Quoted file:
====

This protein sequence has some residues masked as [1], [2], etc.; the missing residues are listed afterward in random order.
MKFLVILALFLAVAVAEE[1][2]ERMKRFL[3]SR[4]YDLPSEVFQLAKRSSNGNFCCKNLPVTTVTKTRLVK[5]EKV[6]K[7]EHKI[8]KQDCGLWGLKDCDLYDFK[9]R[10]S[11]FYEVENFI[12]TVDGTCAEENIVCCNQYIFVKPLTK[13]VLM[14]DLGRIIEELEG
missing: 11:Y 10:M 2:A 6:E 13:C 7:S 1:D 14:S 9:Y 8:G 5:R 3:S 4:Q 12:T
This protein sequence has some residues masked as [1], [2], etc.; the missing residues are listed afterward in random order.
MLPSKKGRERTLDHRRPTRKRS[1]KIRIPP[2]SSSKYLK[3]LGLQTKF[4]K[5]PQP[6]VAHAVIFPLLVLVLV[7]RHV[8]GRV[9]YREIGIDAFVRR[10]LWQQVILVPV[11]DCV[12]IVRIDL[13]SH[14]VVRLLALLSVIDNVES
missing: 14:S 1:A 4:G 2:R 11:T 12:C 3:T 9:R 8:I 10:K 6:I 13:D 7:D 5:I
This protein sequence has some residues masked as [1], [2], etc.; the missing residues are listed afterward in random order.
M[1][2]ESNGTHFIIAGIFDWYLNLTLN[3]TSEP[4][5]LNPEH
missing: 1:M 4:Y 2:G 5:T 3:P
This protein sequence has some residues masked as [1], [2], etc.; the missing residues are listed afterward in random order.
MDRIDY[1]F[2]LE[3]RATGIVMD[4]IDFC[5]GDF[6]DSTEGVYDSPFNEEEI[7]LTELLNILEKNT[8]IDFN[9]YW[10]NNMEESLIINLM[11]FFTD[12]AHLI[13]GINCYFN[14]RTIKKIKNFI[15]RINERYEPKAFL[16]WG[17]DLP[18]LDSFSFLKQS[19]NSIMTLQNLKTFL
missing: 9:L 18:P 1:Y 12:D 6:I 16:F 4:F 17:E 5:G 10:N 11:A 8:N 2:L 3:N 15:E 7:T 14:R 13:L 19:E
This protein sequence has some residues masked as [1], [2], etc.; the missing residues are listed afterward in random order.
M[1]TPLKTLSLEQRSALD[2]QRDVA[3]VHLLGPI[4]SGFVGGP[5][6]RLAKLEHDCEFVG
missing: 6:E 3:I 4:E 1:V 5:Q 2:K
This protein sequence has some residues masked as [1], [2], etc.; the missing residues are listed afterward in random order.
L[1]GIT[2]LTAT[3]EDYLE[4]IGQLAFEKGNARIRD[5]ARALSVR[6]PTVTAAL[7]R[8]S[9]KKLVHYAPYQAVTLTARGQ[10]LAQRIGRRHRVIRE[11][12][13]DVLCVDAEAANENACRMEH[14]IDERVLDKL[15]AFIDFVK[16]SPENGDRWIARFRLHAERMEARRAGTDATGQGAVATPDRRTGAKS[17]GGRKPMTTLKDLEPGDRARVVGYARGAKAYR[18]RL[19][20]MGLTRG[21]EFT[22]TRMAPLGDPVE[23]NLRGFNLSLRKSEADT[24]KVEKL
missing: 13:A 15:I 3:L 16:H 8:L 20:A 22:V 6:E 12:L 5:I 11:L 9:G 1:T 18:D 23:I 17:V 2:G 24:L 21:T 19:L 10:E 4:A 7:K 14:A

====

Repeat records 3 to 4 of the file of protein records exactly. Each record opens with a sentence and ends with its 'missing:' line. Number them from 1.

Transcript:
This protein sequence has some residues masked as [1], [2], etc.; the missing residues are listed afterward in random order.
M[1][2]ESNGTHFIIAGIFDWYLNLTLN[3]TSEP[4][5]LNPEH
missing: 1:M 4:Y 2:G 5:T 3:P
This protein sequence has some residues masked as [1], [2], etc.; the missing residues are listed afterward in random order.
MDRIDY[1]F[2]LE[3]RATGIVMD[4]IDFC[5]GDF[6]DSTEGVYDSPFNEEEI[7]LTELLNILEKNT[8]IDFN[9]YW[10]NNMEESLIINLM[11]FFTD[12]AHLI[13]GINCYFN[14]RTIKKIKNFI[15]RINERYEPKAFL[16]WG[17]DLP[18]LDSFSFLKQS[19]NSIMTLQNLKTFL
missing: 9:L 18:P 1:Y 12:D 6:I 16:F 4:F 17:E 5:G 10:N 11:A 8:N 2:L 3:N 15:E 7:T 14:R 13:L 19:E